First, I really want the Linux mobile space to succeed because the space around Android is being poisoned by Google. Even if we do make Android devices which are fully free software, they’re still in an ecosystem which refuses to acknowledge them.
So, I think that companies like Purism and PINE64 entering the space is great, however, I’ve never really liked the approach that PINE64 used. They make the hardware and then essentially let volunteers make it worth using which.. feels not great for people using their devices because the responsibility to make things work fall on volunteers. I think that fundamentally creates a toxic environment for volunteers who want to help.
That said, it seems that PINE64 wanted to somewhat counter that through their Community Editions to give money to distributions. It seems that this was well used for the most part and ended up in these distributions focusing on some upstream work that everyone can benefit from.. except one of them in particular.
It seems that Manjaro was that exception. They would only repackage the upstream work without really contributing much. They also broke certain software by shipping patches that were never meant to be shipped, like ongoing merge/pull requests. They were later called out by the community indirectly for this practice. One would assume they took a step back and changed how they ship software, right? Unfortunately, they kept the bad practice.
Maybe that could’ve been the end of the story - just don’t make community editions of Manjaro and keep the culture fostering around PINE64. However, the opposite ended up happening, PINE64 stopped making community editions and settled on Manjaro.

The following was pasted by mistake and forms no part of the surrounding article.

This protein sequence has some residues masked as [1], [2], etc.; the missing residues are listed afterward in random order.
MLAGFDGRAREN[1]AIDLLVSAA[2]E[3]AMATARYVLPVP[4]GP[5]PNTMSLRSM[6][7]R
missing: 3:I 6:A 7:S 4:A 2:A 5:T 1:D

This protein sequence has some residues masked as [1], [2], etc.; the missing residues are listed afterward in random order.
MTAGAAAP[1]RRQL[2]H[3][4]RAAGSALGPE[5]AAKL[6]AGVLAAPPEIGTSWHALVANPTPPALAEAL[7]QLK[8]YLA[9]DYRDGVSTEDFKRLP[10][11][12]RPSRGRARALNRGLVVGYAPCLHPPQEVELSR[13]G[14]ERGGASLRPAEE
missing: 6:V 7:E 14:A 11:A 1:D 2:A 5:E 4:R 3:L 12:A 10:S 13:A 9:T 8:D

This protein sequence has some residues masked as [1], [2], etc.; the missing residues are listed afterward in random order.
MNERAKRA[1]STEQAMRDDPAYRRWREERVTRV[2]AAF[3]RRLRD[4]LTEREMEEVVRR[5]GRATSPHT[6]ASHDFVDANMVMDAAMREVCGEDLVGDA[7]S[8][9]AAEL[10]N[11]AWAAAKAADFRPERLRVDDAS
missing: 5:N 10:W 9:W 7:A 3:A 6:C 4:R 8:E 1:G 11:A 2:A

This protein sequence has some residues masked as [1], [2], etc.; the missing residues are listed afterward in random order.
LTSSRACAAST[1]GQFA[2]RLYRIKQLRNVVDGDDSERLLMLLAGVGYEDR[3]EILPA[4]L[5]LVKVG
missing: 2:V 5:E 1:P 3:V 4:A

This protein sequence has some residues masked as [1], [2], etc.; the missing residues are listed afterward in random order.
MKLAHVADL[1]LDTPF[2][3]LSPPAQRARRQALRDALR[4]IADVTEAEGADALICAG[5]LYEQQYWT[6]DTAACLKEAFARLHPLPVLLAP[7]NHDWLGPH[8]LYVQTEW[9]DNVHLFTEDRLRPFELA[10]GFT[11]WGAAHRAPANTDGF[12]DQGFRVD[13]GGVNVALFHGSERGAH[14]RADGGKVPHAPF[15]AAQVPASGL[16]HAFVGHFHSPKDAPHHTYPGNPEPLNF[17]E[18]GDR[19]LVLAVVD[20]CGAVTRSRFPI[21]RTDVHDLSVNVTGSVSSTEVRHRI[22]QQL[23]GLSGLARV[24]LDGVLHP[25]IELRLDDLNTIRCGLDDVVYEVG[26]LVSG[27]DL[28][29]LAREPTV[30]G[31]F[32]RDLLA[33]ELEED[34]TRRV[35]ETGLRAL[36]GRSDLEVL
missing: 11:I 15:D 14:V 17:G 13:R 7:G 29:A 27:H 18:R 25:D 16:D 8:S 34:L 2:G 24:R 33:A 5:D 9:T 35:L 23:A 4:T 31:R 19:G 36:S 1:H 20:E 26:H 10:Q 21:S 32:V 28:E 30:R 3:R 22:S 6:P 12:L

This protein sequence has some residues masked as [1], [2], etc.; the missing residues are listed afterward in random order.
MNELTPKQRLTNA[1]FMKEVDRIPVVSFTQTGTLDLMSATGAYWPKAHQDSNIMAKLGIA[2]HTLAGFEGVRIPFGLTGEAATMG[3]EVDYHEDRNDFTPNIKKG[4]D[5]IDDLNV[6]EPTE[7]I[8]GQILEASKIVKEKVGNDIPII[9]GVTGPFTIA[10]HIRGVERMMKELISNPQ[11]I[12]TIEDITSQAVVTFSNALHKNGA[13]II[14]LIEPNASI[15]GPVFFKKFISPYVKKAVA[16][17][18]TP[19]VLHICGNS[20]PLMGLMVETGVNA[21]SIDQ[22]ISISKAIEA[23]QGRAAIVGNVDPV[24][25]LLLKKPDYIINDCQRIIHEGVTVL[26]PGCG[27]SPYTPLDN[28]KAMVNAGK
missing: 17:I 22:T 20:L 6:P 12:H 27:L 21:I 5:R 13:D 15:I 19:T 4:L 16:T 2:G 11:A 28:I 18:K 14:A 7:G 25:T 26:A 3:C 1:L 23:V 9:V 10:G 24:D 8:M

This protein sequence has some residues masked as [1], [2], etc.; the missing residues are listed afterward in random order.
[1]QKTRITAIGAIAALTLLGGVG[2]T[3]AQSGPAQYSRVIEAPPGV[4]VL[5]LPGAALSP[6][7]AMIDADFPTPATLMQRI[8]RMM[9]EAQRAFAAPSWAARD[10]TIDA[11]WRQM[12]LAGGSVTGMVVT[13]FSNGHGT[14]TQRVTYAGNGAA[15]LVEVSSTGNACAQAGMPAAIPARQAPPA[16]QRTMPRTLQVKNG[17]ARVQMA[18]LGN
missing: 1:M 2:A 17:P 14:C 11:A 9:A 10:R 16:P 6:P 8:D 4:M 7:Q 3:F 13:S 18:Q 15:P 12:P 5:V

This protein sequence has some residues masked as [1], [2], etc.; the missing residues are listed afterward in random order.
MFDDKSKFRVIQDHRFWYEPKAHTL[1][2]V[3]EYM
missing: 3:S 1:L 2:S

Honestly, I don’t understand why PINE64 thought this was ever a good idea. It went entirely against their community-focused vision of things. I guess this is easy to say in hindsight but choosing anyone of them was likely to just create favouritism and discourage people outside of that favourite.
And that roughly brings us to now, Martijn Braam leaving PINE64 and the responses. It seems that this decision of choosing Manjaro brought them into a place where they had to fight for PINE64 to keep the bootloader open enough that they could still use it with other distributions. That must’ve felt pretty horrible and rightfully, Braam decided to leave.
PINE64 seeing this seemingly rushed out a response the day after. Was it good enough to restore relations? No, far from it. The language used in it makes me think they were more preoccupied with making people think they did nothing wrong rather than actually listening and addressing these issues.
When the response has language like “we were also convinced”, that implies that they were not listening, but rather arguing. This is further evident when they mention “The talks concerning SPI were tense”. The kind of environment that this language depicts is not fun. It’s an environment where you burn out people who just want to help. PINE64 also mentions that the decision was made because pricing “skyrocketed”, however, it seems that this was not mentioned during those arguments.
When the response has language like “a functional Tow-Boot build […] wasn’t available at the time” to reason out of the need of shipping a bootloader on the Pinebook Pro, it shows to me that there is a lack of care. Why didn’t PINE64 work on that? Why doesn’t PINE64 care?
When the response has no language that shows they want to change this culture, you know that they were not listening. The only language which vaguely resembles that is when they mention wanting to create “DevZone” which is a bounty system for people to do work… I can’t help but feel this system is essentially sending money to people to avoid having more employees to work on these issues.
Overall, this is just really disappointing.